If we’re going to talk about technology in the outdoor world, let’s first talk about technology in the broader tech space itself. When Apple released the first iPhone back in 2007, it was a game-changing work of genius: a way to consolidate cell phone service, email connectivity, music library, search engine and GPS navigation into one supercomputing, pocket-sized device. Fast-forward a decade and Apple’s big debut is phasing out the standard headphone jack. What happened? Now you need an adapter to plug your headphones into the lightning port all to save on a fraction of a fraction of the thickness of the device. Meanwhile half the world is carrying around small iPads with doorknobs on the back of them, all in order to keep up with the latest advances. However, if your world isn’t always updated, connected and Bluetooth-compatible, you’re stuck keeping track of a slew of various adapters, unable to sync with the next-gen.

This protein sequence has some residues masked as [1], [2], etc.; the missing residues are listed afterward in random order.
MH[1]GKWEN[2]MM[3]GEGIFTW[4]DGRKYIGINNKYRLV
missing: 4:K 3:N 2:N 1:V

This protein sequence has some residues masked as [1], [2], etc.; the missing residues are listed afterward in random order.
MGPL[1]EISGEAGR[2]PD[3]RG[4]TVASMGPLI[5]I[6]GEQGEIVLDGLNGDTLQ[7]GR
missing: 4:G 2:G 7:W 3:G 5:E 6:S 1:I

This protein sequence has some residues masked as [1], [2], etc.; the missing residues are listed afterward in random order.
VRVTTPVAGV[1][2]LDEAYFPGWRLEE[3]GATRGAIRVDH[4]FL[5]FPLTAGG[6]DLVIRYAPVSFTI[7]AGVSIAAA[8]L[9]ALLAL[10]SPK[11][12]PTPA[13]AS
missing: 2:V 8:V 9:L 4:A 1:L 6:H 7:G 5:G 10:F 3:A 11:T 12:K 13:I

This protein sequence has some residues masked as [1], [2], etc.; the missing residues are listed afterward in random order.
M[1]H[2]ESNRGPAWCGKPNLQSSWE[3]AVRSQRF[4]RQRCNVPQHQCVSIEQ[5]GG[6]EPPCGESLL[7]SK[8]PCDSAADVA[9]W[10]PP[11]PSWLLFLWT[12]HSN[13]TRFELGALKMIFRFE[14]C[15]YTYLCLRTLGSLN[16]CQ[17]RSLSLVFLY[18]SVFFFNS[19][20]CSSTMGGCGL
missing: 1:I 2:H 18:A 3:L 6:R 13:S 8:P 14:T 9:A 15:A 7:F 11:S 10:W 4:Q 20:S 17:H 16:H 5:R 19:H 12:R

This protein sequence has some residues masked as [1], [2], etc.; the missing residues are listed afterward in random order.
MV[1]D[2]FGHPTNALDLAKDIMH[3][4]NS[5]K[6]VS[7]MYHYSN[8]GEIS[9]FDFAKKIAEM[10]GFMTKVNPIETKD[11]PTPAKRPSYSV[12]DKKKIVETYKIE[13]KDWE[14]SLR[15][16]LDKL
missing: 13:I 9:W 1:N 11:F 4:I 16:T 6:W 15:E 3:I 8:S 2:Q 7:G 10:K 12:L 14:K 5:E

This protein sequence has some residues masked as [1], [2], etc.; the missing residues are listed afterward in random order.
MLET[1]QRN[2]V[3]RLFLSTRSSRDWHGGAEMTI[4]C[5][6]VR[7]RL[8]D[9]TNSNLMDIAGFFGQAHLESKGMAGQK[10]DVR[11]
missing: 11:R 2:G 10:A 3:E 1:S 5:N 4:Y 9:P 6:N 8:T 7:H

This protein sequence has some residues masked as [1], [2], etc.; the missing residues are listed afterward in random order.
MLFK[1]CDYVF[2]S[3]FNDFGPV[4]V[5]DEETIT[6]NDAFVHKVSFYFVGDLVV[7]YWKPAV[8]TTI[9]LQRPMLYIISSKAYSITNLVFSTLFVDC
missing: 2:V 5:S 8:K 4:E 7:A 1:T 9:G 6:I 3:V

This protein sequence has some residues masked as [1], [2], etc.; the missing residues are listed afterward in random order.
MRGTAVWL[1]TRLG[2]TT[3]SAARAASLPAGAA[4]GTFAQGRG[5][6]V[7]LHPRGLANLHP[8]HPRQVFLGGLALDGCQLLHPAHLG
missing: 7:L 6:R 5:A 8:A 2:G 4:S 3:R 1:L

The point being, Apple seems out of game-changing ideas. We’ve reached a plateau of convenience where some advances seem only to service more consumption of the same. Fortunately, the outdoor world of 2020 is not world of Apple (at least not yet). We’re not seeing innovation just for innovation’s sake. We’re seeing the application of technology into gear that legitimately enhances our experiences on trails, waves, cliffs and slopes (and that reduces the impact of our consumption of the latest leaps forward). Here’s some of the gear we previewed at this winter’s Outdoor Retailer show, as well as few other notable additions, that will be changing the game today and tomorrow.
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